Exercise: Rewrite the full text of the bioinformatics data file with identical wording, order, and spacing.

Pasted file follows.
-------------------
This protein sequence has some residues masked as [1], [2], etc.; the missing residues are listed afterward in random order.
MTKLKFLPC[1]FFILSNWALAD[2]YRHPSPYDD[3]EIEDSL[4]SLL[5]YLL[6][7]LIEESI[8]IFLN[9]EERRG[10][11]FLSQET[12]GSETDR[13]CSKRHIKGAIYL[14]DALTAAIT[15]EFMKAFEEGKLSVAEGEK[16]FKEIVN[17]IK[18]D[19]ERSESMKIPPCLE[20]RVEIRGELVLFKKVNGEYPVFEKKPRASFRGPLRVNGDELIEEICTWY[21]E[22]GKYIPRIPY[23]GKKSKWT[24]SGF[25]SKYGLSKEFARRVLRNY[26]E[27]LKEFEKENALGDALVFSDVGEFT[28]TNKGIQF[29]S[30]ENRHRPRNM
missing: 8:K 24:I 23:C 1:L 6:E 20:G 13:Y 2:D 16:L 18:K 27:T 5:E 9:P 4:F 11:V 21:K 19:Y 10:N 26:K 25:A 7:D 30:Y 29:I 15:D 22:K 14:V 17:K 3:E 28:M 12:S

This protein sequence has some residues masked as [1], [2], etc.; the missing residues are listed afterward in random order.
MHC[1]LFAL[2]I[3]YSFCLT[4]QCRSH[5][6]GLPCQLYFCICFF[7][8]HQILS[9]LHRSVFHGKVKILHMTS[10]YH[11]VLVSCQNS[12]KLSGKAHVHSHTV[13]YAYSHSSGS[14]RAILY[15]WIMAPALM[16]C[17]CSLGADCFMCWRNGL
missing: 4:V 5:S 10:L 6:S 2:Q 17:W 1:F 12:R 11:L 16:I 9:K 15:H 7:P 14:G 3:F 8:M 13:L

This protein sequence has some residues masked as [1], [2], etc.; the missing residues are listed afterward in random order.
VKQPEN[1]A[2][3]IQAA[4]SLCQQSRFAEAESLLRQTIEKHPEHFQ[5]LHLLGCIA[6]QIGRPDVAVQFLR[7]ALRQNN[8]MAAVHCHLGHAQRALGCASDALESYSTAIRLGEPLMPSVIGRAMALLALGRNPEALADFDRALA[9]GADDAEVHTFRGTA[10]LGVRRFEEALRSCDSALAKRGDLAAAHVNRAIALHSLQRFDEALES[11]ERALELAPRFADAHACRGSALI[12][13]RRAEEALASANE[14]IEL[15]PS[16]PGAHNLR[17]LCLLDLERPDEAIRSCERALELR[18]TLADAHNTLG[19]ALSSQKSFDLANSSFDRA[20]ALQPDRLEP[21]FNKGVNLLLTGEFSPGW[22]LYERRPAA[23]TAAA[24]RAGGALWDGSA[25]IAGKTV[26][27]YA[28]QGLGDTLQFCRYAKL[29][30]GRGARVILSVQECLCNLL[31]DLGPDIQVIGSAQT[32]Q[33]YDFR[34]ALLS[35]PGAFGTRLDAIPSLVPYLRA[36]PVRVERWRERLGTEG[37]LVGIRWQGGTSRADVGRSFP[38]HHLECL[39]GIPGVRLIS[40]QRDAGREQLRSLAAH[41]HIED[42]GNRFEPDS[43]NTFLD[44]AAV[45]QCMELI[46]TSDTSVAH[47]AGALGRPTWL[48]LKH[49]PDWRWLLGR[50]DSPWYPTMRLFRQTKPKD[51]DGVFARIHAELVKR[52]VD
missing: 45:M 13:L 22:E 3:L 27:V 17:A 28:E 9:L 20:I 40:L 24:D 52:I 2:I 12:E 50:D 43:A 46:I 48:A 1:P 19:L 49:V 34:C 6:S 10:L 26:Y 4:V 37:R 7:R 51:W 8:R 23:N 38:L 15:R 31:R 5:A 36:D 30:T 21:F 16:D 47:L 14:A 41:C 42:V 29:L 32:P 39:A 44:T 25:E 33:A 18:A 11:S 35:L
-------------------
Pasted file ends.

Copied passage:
This protein sequence has some residues masked as [1], [2], etc.; the missing residues are listed afterward in random order.
MTKLKFLPC[1]FFILSNWALAD[2]YRHPSPYDD[3]EIEDSL[4]SLL[5]YLL[6][7]LIEESI[8]IFLN[9]EERRG[10][11]FLSQET[12]GSETDR[13]CSKRHIKGAIYL[14]DALTAAIT[15]EFMKAFEEGKLSVAEGEK[16]FKEIVN[17]IK[18]D[19]ERSESMKIPPCLE[20]RVEIRGELVLFKKVNGEYPVFEKKPRASFRGPLRVNGDELIEEICTWY[21]E[22]GKYIPRIPY[23]GKKSKWT[24]SGF[25]SKYGLSKEFARRVLRNY[26]E[27]LKEFEKENALGDALVFSDVGEFT[28]TNKGIQF[29]S[30]ENRHRPRNM
missing: 8:K 24:I 23:C 1:L 6:E 20:G 13:Y 2:D 16:L 18:K 27:T 5:E 9:P 4:F 11:V 21:K 19:Y 10:N 26:K 25:A 7:D 30:Y 29:I 15:D 22:K 14:V 17:K 3:E 28:M 12:S

This protein sequence has some residues masked as [1], [2], etc.; the missing residues are listed afterward in random order.
MHC[1]LFAL[2]I[3]YSFCLT[4]QCRSH[5][6]GLPCQLYFCICFF[7][8]HQILS[9]LHRSVFHGKVKILHMTS[10]YH[11]VLVSCQNS[12]KLSGKAHVHSHTV[13]YAYSHSSGS[14]RAILY[15]WIMAPALM[16]C[17]CSLGADCFMCWRNGL
missing: 4:V 5:S 10:L 6:S 2:Q 17:W 1:F 12:R 11:L 16:I 9:K 15:H 7:P 14:G 3:F 8:M 13:L

This protein sequence has some residues masked as [1], [2], etc.; the missing residues are listed afterward in random order.
VKQPEN[1]A[2][3]IQAA[4]SLCQQSRFAEAESLLRQTIEKHPEHFQ[5]LHLLGCIA[6]QIGRPDVAVQFLR[7]ALRQNN[8]MAAVHCHLGHAQRALGCASDALESYSTAIRLGEPLMPSVIGRAMALLALGRNPEALADFDRALA[9]GADDAEVHTFRGTA[10]LGVRRFEEALRSCDSALAKRGDLAAAHVNRAIALHSLQRFDEALES[11]ERALELAPRFADAHACRGSALI[12][13]RRAEEALASANE[14]IEL[15]PS[16]PGAHNLR[17]LCLLDLERPDEAIRSCERALELR[18]TLADAHNTLG[19]ALSSQKSFDLANSSFDRA[20]ALQPDRLEP[21]FNKGVNLLLTGEFSPGW[22]LYERRPAA[23]TAAA[24]RAGGALWDGSA[25]IAGKTV[26][27]YA[28]QGLGDTLQFCRYAKL[29][30]GRGARVILSVQECLCNLL[31]DLGPDIQVIGSAQT[32]Q[33]YDFR[34]ALLS[35]PGAFGTRLDAIPSLVPYLRA[36]PVRVERWRERLGTEG[37]LVGIRWQGGTSRADVGRSFP[38]HHLECL[39]GIPGVRLIS[40]QRDAGREQLRSLAAH[41]HIED[42]GNRFEPDS[43]NTFLD[44]AAV[45]QCMELI[46]TSDTSVAH[47]AGALGRPTWL[48]LKH[49]PDWRWLLGR[50]DSPWYPTMRLFRQTKPKD[51]DGVFARIHAELVKR[52]VD
missing: 45:M 13:L 22:E 3:L 27:V 17:A 28:E 9:L 20:I 40:L 24:D 52:I 2:I 12:E 50:D 43:A 46:I 48:A 1:P 19:L 49:V 34:C 6:S 10:L 26:Y 4:V 37:R 7:R 51:W 8:R 23:N 38:L 15:R 31:R 5:A 36:D 30:T 21:F 16:D 47:L 14:A 41:C 42:V 29:L 32:P 39:A 44:T 25:E 33:A 18:A 11:S 35:L